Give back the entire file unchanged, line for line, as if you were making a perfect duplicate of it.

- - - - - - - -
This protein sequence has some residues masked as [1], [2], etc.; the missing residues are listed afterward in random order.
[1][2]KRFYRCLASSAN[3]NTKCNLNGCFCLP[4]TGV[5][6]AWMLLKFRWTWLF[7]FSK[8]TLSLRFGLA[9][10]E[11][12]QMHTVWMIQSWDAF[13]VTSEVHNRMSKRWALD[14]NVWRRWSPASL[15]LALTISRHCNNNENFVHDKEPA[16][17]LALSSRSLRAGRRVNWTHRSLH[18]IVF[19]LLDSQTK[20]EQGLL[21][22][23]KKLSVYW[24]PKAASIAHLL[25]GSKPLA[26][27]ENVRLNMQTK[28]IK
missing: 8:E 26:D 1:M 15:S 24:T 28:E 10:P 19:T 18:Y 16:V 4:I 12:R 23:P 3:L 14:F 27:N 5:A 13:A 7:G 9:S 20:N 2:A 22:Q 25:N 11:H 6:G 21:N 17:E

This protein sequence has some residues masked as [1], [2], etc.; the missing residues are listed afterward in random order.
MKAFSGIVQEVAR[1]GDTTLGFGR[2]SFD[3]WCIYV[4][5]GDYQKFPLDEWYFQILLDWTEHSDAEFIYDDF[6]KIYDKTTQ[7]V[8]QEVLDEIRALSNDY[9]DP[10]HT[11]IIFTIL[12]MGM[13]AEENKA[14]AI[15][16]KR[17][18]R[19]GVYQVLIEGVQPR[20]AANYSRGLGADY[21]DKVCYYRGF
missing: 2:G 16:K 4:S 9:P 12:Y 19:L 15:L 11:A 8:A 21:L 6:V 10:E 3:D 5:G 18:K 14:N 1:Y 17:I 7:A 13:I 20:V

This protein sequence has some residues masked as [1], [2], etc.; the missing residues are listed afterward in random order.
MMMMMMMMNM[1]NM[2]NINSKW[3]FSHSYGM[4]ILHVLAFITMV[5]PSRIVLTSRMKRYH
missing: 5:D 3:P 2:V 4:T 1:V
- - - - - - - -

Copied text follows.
This protein sequence has some residues masked as [1], [2], etc.; the missing residues are listed afterward in random order.
[1][2]KRFYRCLASSAN[3]NTKCNLNGCFCLP[4]TGV[5][6]AWMLLKFRWTWLF[7]FSK[8]TLSLRFGLA[9][10]E[11][12]QMHTVWMIQSWDAF[13]VTSEVHNRMSKRWALD[14]NVWRRWSPASL[15]LALTISRHCNNNENFVHDKEPA[16][17]LALSSRSLRAGRRVNWTHRSLH[18]IVF[19]LLDSQTK[20]EQGLL[21][22][23]KKLSVYW[24]PKAASIAHLL[25]GSKPLA[26][27]ENVRLNMQTK[28]IK
missing: 8:E 26:D 1:M 15:S 24:T 28:E 10:P 19:T 18:Y 16:V 4:I 12:R 23:P 3:L 14:F 27:N 5:A 13:A 7:G 9:S 20:N 2:A 22:Q 25:N 11:H 6:G 21:N 17:E

This protein sequence has some residues masked as [1], [2], etc.; the missing residues are listed afterward in random order.
MKAFSGIVQEVAR[1]GDTTLGFGR[2]SFD[3]WCIYV[4][5]GDYQKFPLDEWYFQILLDWTEHSDAEFIYDDF[6]KIYDKTTQ[7]V[8]QEVLDEIRALSNDY[9]DP[10]HT[11]IIFTIL[12]MGM[13]AEENKA[14]AI[15][16]KR[17][18]R[19]GVYQVLIEGVQPR[20]AANYSRGLGADY[21]DKVCYYRGF
missing: 2:G 16:K 4:S 9:P 12:Y 19:L 15:L 11:A 8:A 21:L 6:V 10:E 3:D 5:G 18:K 14:N 1:Y 17:I 7:A 13:I 20:V

This protein sequence has some residues masked as [1], [2], etc.; the missing residues are listed afterward in random order.
MMMMMMMMNM[1]NM[2]NINSKW[3]FSHSYGM[4]ILHVLAFITMV[5]PSRIVLTSRMKRYH
missing: 5:D 3:P 2:V 4:T 1:V